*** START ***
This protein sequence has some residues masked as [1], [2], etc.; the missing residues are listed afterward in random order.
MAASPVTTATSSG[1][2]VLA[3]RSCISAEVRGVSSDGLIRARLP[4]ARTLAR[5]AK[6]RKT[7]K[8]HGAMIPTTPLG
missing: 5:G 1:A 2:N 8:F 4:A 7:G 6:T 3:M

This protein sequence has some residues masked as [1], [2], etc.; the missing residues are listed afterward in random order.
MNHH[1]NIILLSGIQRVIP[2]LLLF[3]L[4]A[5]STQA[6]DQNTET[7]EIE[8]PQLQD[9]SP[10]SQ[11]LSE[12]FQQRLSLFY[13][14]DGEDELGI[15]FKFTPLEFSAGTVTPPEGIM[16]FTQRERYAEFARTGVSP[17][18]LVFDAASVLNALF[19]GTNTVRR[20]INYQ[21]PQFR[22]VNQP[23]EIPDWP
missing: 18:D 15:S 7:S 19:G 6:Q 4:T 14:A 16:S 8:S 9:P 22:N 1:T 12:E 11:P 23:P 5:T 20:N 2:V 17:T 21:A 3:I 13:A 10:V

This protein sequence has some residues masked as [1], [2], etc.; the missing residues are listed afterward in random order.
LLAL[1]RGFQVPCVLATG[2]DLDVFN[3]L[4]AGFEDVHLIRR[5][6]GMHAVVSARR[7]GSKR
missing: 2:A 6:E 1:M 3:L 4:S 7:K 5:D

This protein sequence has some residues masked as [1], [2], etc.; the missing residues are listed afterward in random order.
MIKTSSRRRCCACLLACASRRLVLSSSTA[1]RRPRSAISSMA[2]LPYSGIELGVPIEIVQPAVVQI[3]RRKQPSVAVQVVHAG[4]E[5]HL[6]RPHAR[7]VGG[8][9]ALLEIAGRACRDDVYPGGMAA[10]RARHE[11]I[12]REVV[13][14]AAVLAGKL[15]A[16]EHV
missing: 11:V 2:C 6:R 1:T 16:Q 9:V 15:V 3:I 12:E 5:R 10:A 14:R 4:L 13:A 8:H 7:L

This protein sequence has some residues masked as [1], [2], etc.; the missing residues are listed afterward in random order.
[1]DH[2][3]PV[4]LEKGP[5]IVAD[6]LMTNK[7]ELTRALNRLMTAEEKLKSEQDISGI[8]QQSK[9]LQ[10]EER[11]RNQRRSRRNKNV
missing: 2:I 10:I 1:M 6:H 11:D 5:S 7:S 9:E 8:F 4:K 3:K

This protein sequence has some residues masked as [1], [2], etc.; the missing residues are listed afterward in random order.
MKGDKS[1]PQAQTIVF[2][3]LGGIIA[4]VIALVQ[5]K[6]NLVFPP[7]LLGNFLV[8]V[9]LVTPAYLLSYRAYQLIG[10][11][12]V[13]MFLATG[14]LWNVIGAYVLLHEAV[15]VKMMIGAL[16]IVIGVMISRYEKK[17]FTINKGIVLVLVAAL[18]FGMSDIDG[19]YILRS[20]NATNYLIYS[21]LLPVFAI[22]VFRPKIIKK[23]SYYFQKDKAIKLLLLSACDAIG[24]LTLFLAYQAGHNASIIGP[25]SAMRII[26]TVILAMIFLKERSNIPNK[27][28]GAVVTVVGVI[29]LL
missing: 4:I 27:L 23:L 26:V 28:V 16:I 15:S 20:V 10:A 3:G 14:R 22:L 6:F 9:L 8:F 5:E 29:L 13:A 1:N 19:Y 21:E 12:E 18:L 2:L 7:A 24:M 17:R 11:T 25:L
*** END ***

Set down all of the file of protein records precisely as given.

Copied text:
This protein sequence has some residues masked as [1], [2], etc.; the missing residues are listed afterward in random order.
MAASPVTTATSSG[1][2]VLA[3]RSCISAEVRGVSSDGLIRARLP[4]ARTLAR[5]AK[6]RKT[7]K[8]HGAMIPTTPLG
missing: 5:G 1:A 2:N 8:F 4:A 7:G 6:T 3:M

This protein sequence has some residues masked as [1], [2], etc.; the missing residues are listed afterward in random order.
MNHH[1]NIILLSGIQRVIP[2]LLLF[3]L[4]A[5]STQA[6]DQNTET[7]EIE[8]PQLQD[9]SP[10]SQ[11]LSE[12]FQQRLSLFY[13][14]DGEDELGI[15]FKFTPLEFSAGTVTPPEGIM[16]FTQRERYAEFARTGVSP[17][18]LVFDAASVLNALF[19]GTNTVRR[20]INYQ[21]PQFR[22]VNQP[23]EIPDWP
missing: 18:D 15:S 7:S 19:G 6:Q 4:T 14:A 16:S 8:S 9:P 22:N 1:T 12:E 11:P 23:P 5:T 20:N 2:V 17:T 21:A 3:I 13:A 10:V

This protein sequence has some residues masked as [1], [2], etc.; the missing residues are listed afterward in random order.
LLAL[1]RGFQVPCVLATG[2]DLDVFN[3]L[4]AGFEDVHLIRR[5][6]GMHAVVSARR[7]GSKR
missing: 2:A 6:E 1:M 3:L 4:S 7:K 5:D

This protein sequence has some residues masked as [1], [2], etc.; the missing residues are listed afterward in random order.
MIKTSSRRRCCACLLACASRRLVLSSSTA[1]RRPRSAISSMA[2]LPYSGIELGVPIEIVQPAVVQI[3]RRKQPSVAVQVVHAG[4]E[5]HL[6]RPHAR[7]VGG[8][9]ALLEIAGRACRDDVYPGGMAA[10]RARHE[11]I[12]REVV[13][14]AAVLAGKL[15]A[16]EHV
missing: 11:V 2:C 6:R 1:T 16:Q 9:V 15:V 3:I 12:E 5:R 10:A 14:R 4:L 13:A 8:H 7:L

This protein sequence has some residues masked as [1], [2], etc.; the missing residues are listed afterward in random order.
[1]DH[2][3]PV[4]LEKGP[5]IVAD[6]LMTNK[7]ELTRALNRLMTAEEKLKSEQDISGI[8]QQSK[9]LQ[10]EER[11]RNQRRSRRNKNV
missing: 2:I 10:I 1:M 6:H 11:D 5:S 7:S 9:E 8:F 4:K 3:K

This protein sequence has some residues masked as [1], [2], etc.; the missing residues are listed afterward in random order.
MKGDKS[1]PQAQTIVF[2][3]LGGIIA[4]VIALVQ[5]K[6]NLVFPP[7]LLGNFLV[8]V[9]LVTPAYLLSYRAYQLIG[10][11][12]V[13]MFLATG[14]LWNVIGAYVLLHEAV[15]VKMMIGAL[16]IVIGVMISRYEKK[17]FTINKGIVLVLVAAL[18]FGMSDIDG[19]YILRS[20]NATNYLIYS[21]LLPVFAI[22]VFRPKIIKK[23]SYYFQKDKAIKLLLLSACDAIG[24]LTLFLAYQAGHNASIIGP[25]SAMRII[26]TVILAMIFLKERSNIPNK[27][28]GAVVTVVGVI[29]LL
missing: 4:I 27:L 23:L 26:V 28:V 16:I 15:S 20:V 10:A 3:G 14:R 22:L 6:F 9:L 8:F 5:E 29:L 13:A 1:N 19:Y 21:E 12:E 18:L 2:L 7:A 24:M 17:R 11:T 25:L